Like most sites, we were going to wrap up 2016 with a list of top games by category but a few issues sprung up. First of all, our star chamber is still under construction, so we have nowhere to hold the voting. Secondly, we’re all [actually, just Dave -ed.] extremely lazy and the thought of organizing the whole thing was bringing everyone [again, just Dave -ed.] down. Thus, our year-end wrap up is going to be a little different [Dave is forcing us to do it this way -ed.]
Instead of categories, each of us selected our top five digital games of the year. We didn’t care if they were mobile, desktop, 3DS, console, or VR. Actually, I told the writers we didn’t care about platform, but I do care, and forced everyone to focus on mobile and desktop (except Tanner, damn him). Each day we’ll run down one of our top games, starting with #5 today, until we get to the #1 games of 2016 on Friday. Will this be how things work every year? Probably not. This year, however, this is how it’s going down. Let us know how much you hate this format in the comments! [or you could, you know, be nice -ed.]
Top 5 Games of 2016, Number 5
Her name is Sasha. Remember that. You’ll see it early in the game, and then you’ll be left in a desperate, dangerous, unreal, and yet strangely beautiful world where Sasha’s name and a family portrait are the only normal things she has left, and they are being stolen away from her. I knew from the moment I saw it that Severed ticked several of my boxes: rendered in a distinctive art style, set in a landscape as surreal as it is original, and featuring a fascinating protagonist: a young, one-armed woman of color.
Yet I avoided Severed for months, because it looked like it would be too twitchy for me, and because I thought it’s gorgeously unsettling world was mere stage dressing for that action. There’s a lot of swipe-to-attack swordplay in Severed, true, but it’s rather strategic, and (for me) challenging yet playable on the “casual” difficulty setting. And while the game rarely interrupts you to deliver story text or a cut scene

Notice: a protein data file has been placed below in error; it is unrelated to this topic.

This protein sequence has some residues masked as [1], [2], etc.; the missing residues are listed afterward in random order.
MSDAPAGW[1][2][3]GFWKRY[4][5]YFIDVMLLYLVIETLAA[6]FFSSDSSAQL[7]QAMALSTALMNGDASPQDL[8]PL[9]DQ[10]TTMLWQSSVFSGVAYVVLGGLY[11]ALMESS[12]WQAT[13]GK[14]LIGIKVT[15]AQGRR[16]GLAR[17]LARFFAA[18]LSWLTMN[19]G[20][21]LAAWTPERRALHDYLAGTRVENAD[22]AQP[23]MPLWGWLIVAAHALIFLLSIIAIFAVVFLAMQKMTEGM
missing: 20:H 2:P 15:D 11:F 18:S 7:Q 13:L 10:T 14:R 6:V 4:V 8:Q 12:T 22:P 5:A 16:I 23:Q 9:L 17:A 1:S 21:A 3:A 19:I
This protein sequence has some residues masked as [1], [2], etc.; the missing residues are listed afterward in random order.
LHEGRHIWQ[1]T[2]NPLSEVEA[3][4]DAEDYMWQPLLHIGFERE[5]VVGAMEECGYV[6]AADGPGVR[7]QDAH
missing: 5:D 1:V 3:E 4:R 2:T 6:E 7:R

(and never for long) it’s able to do so because gameplay supports the story so well. There are more tales here than just Sasha’s, and they seem all to be stories of loss: loss of the beloved, loss of self, loss of purpose.
The family portrait and long mirror in her family’s ruined house are extremely powerful, entirely visual, bits of storytelling, the former indicating how the world should be, the latter showing how Sasha changes, looking more and more like the monsters she fights. You see the same image of her when you open the game’s inventory, but in the mirror, in her home, the character of Sasha is forced to see herself. Her rejection of this new self is omnipresent: her face next to her health bar matches the portrait, shows who she was before the world ended.
Severed’s swordplay is well-executed (pardon the pun), and it’s dungeons are clever and reasonably sized, but what makes it an amazing game is the sense it gives of sacrificing bits of oneself for a past that is unrecoverable and a family that is probably beyond saving. Sasha is her name, and Severed is her attempt to stare down the abyss – remember that.
– Tof Eklund
Eldritch horror has never really floated my boat. Leviathan cephalopoids and insanity failed to tickle the imagination, and it was likely in part to lack of deft delivery. Clumsy, overwrought DREAD (dramatic reverb) is nothing in the face of, say, purported UFO encounters or a good old fashioned cryptid sighting. At least, I would have said, had Darkest Dungeon not shambled across my path.
After it recently dropped into the Vita sarcophagus, I’ve been traipsing the catacombs and loving every minute of it. It’s a baroque, Stokerian realm of mercenaries plumbing the depths of vile pits, the upward swing of heroic experience tempered by the realities of broken minds. Darkest Dungeon sells the concept of a fracturing psyche far better than industry standard screen wobble; core mechanics built around unravelling dependability the deeper one goes.
Acclimatizing is measured in corpses, as is the yardstick of many a roguelike. But once you get a feel for the way missions work — preparation, pivoting, managing chaos — it becomes an exhilarating ride. The dime-turn, clutch survivals against Mignolian grots, only to have a crucial character shatter and bring the entire team down; these become a player’s canker-ridden rumble. That old familiar sting.
Darkest Dungeon is this year’s indie masterpiece, tentacles down.